Dear Cleo 18 11 05

Dearest Cleo

I hope you had a good day at school and I hope you managed to get a look at my Seated Figure painting that I posted on the blog yesterday. You know me by now, when I first do something new, I think it is the bees knees, but as usual I have been carrying a folded copy in my back jeans pocket all day and I now have a bit more of an balanced view on the work.

The life drawing is more Cubist than the painting and like I said yesterday I was amazed when I was doing it, I was not trying to do a cubist drawing, it just arrived. I was in Patrick’s life class and I decided to have a go with the hard pastels and I was just measuring the figure as I normally do in charcoal but in the earlier drawings I had done in this way the marks were less easy to get rid of than when using charcoal. When I paused to stand back from the easel to judge the proportions of the drawing to the pose I became fascinated by the marks I had made with the edge on the pastel that seemed so broken and disjointed and cubist I just had to carry on and do the shading because it was there and I had 20 minutes of the pose to carry on drawing, so really I was just finishing the drawing in the way the drawing dictated.

I wish I had stopped when I noticed or at least have taken a progress photograph before I started the shading, because maybe this is one of the missing links of the cubist process. By extending and emphasising the measurement marks I arrived at a cubist composition. I may be a hundred and odd years behind the times but I do feel that the discovery was significant and when I go to see the Cubism Exhibition in Paris next week I will have a theory I can test out whilst standing next to the original paintings, hopefully it may bear fruit.

It seemed intuitive to go from the measurement marks to the Cubist drawing, it happened so seamlessly, that I was shocked that Cubist drawing, real unconscious cubist drawing was so accessible.

The painting is more futurism, having assimilated the lessons from cubist drawing, it is simple to convert to futurism, assume the lessons of Cubist drawing, less abstraction, more visible forms and an element of decoration.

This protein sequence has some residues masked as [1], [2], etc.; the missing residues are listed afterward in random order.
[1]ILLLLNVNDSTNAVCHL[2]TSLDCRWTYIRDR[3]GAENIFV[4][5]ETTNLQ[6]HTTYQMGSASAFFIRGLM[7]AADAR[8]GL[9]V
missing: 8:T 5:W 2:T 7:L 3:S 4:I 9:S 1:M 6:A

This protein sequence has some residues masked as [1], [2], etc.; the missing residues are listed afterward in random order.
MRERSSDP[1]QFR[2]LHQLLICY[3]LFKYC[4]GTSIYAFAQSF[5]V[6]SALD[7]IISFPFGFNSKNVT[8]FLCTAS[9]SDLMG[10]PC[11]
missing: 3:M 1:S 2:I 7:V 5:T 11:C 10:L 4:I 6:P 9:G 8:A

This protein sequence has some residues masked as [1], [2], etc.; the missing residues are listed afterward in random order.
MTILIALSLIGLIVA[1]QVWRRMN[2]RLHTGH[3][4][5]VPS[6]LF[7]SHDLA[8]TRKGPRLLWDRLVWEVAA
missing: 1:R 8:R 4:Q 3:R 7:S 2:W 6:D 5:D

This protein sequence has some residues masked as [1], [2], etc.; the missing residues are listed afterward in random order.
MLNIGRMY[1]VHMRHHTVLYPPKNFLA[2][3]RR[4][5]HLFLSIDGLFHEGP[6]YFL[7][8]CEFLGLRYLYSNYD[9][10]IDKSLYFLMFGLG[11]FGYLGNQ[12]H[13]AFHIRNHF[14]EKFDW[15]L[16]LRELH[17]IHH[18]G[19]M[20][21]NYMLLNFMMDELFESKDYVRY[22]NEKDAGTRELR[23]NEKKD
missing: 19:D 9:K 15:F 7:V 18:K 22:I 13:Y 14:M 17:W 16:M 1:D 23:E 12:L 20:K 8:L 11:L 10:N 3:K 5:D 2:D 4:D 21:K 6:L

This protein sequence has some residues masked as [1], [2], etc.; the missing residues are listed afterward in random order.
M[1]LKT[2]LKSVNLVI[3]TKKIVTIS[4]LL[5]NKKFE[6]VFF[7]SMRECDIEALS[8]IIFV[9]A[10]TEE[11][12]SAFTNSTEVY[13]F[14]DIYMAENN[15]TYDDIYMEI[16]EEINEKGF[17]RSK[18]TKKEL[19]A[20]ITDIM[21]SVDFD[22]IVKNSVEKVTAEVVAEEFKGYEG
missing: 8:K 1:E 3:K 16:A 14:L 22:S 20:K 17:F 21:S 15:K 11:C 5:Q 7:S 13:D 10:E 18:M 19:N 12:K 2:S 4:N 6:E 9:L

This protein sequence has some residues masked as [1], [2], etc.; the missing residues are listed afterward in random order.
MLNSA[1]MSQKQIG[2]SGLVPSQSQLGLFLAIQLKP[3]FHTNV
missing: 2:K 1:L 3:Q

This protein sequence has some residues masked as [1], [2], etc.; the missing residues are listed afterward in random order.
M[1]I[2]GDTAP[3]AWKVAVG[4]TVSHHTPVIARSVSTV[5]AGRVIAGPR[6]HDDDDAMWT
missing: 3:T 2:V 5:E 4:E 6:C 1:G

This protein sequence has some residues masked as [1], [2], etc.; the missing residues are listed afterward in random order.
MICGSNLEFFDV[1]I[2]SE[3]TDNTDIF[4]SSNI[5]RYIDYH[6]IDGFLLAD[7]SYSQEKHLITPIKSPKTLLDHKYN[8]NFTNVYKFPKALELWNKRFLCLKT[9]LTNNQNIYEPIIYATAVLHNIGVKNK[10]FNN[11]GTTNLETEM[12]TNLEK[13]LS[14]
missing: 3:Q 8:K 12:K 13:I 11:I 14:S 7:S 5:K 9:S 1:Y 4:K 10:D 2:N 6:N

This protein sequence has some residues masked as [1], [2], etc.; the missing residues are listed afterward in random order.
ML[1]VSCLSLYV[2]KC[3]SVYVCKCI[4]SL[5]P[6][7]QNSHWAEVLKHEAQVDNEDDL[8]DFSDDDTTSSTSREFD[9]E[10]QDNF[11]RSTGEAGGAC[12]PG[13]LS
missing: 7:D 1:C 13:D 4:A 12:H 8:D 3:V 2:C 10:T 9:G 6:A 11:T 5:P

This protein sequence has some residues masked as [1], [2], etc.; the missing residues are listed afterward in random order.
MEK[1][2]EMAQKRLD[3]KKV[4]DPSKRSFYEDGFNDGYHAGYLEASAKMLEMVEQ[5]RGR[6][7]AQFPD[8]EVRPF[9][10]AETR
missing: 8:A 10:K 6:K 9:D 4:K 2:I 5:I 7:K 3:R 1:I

I like to think that Mickos is a bit of an artist, as such he is able to write with a sense of wonderment and attempts to explain his true feelings about the production of the work itself, rather than to link the meaning of the work to some obscure philosophical or religious ideal.

I have learned more from reading Alberti, Leonardo, Vincent, Monet, Ruskin, Kandinsky and Speed than I could ever hope to learn from reading Greenberg, Clement and Hal Foster. However, I am not totally against the critics, I think Gombrich has a wonderful sense of humour and having read a couple of his books, I think Elkins tries to demystify the critical process in much the same way as the artist authors try to demystify the painting process.

My biggest problem with critics is that they fail to include my wonderful works in their shows, I have made a very careful list of these in the hope that one day they can be named and shamed.

So there you go my dear, a personal criticism of my latest work and an explanation of my hatred for critics. Do you think I was mean? I don‘t think so, but I will be when Seated Figure is denied a place in a show.

Just to cheer you up after all that reading I have attached the other drawings I did yesterday at life class, after reading last week’s exercise I think He looks a bit more mobile and ready to move.

Figure 1 life drawing Hard pastel on A2 sugar paper

Figure 2 life drawing Hard pastel on A2 sugar paper

Figure 3 life drawing charcoal on A2 sugar paper

Be gentle

My love as always

Mickos xx